First, a PhD is an advanced degree, so it usually is preceded by gaining a bachelors degree or the equivalent in whatever nation the person’s education is done in. A bachelor’s degree in many fields only means you learn well enough to remember things – facts, how to solve certain math or science or engineering problems. Advanced degrees often are just very focused study and research – either in libraries and archives or a laboratory. The topic is a small, but advanced, topic. A person can be very knowledgable or adept in that one small area. (Mine was in a few very arcane areas of chromatography and the only interest I know of was in one of the topics because it might be useful in separating isotopes of lighter elements.)

This does not mean the person is adept at even the whole field of study (like chromatography in my case), let alone the field (chemistry for me). It means the research was done and acceptable to meet the standards of that university’s criteria for a doctorate. Only that.

Thus, there are a wide range of PhDs in general and in a field like chemistry or biology or history or any other. Some are brilliant eventually, but that usually takes a few years of independence with study and research on one’s own. But like in many things, there is a spectrum and the top quarter or tenth or whatever are different that the bottom quarter or tenth or whatever.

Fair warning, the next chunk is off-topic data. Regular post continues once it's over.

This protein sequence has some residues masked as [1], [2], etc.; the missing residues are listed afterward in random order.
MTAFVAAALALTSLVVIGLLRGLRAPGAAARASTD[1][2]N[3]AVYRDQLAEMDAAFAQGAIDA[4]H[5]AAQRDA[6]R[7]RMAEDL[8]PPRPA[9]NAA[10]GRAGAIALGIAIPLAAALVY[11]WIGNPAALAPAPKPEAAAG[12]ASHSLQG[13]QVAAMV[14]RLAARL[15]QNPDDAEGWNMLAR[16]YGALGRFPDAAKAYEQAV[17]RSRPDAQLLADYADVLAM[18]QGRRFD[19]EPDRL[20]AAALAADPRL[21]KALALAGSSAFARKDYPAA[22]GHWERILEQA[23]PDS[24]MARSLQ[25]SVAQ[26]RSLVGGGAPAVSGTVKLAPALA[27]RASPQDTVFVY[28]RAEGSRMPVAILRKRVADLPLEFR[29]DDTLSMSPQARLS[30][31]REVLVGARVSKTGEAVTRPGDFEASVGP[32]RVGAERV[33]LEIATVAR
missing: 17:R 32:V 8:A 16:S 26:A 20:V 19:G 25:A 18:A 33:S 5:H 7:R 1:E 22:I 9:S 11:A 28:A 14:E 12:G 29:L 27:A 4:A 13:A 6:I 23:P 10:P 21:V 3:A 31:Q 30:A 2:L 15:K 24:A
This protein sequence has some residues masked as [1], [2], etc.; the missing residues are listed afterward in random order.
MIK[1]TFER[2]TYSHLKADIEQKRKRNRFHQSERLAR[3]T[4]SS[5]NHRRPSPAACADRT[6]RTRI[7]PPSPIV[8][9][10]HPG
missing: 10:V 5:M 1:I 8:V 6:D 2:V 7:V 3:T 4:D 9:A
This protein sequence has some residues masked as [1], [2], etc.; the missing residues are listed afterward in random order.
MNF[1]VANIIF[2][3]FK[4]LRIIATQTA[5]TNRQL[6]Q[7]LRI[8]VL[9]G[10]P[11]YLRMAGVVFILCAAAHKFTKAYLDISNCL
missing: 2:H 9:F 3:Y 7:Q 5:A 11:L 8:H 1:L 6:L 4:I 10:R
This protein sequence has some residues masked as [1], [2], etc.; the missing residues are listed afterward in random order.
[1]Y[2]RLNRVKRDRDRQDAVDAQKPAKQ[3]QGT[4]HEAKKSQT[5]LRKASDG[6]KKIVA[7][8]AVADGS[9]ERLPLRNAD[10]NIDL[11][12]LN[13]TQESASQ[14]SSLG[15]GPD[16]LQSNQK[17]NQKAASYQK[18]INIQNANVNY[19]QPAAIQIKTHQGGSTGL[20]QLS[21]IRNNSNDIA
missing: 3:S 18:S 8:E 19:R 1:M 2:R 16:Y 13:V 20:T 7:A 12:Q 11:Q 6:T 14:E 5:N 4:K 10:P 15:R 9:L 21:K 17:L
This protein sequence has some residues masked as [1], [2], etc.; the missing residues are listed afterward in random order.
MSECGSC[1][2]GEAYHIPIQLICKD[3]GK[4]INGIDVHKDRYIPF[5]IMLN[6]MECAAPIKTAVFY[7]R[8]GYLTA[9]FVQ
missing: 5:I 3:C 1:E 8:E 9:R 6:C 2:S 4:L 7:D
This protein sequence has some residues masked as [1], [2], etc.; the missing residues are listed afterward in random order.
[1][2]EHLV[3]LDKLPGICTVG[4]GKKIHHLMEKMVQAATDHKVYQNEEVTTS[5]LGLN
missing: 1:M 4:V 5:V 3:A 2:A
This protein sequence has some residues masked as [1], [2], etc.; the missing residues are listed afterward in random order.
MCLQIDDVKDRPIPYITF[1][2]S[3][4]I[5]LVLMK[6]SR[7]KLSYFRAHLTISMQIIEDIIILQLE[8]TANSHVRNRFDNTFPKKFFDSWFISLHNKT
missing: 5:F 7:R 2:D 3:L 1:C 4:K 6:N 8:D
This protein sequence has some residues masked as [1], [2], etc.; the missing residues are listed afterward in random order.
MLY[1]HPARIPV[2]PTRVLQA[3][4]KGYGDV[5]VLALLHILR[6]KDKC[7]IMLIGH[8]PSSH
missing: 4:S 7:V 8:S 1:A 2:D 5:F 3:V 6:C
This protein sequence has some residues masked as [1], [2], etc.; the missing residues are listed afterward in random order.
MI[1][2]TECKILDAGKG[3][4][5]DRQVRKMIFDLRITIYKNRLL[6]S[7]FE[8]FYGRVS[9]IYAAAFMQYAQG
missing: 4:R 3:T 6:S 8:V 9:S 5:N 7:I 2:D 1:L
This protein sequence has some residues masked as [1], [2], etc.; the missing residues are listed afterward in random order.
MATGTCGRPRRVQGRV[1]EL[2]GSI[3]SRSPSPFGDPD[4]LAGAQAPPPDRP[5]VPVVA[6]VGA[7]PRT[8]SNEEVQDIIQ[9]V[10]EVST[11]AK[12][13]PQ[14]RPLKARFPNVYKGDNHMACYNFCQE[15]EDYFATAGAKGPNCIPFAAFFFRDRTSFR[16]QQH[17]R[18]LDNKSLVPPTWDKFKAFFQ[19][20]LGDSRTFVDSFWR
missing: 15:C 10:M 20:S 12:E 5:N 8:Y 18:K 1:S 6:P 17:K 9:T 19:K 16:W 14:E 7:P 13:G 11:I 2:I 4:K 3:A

In some nations, due to cultural role expectations and history, having a PhD changes your status. As soon as it become known, you are always addressed as “Doctor”. You are exalted and expected to be very capable. I guess some of this is a result of many areas having been European colonies because this attitude was the norm in Europe a century or more ago.

But because of the spectrum of talent, this assumption is not true. There are bumbling PhDs with only bits and pieces of knowledge and only limited abilities in knitting these together into understanding.

Webinar-ing March 8, 2017

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Over the past two or three years, I have expanded some of the types of training I do from short courses, with durations of days up to a week, to webinars of only an hour or so. These are either very focused on one specific topics or extreme condensations of the longer course work.

There are dozens and dozens of companies competing in this market. The presenter is a freelance person who can do these for any or all of them, even on the same topic using the same material. They do not own what is used, ceding it to the presenter who created it. I, so far, have about a half-dozen topics I do, but the potential is large because of my store of all of those many short courses. It takes a few hours to prepare one, and I do that in bits and pieces. But them it can be reused as offered by several companies.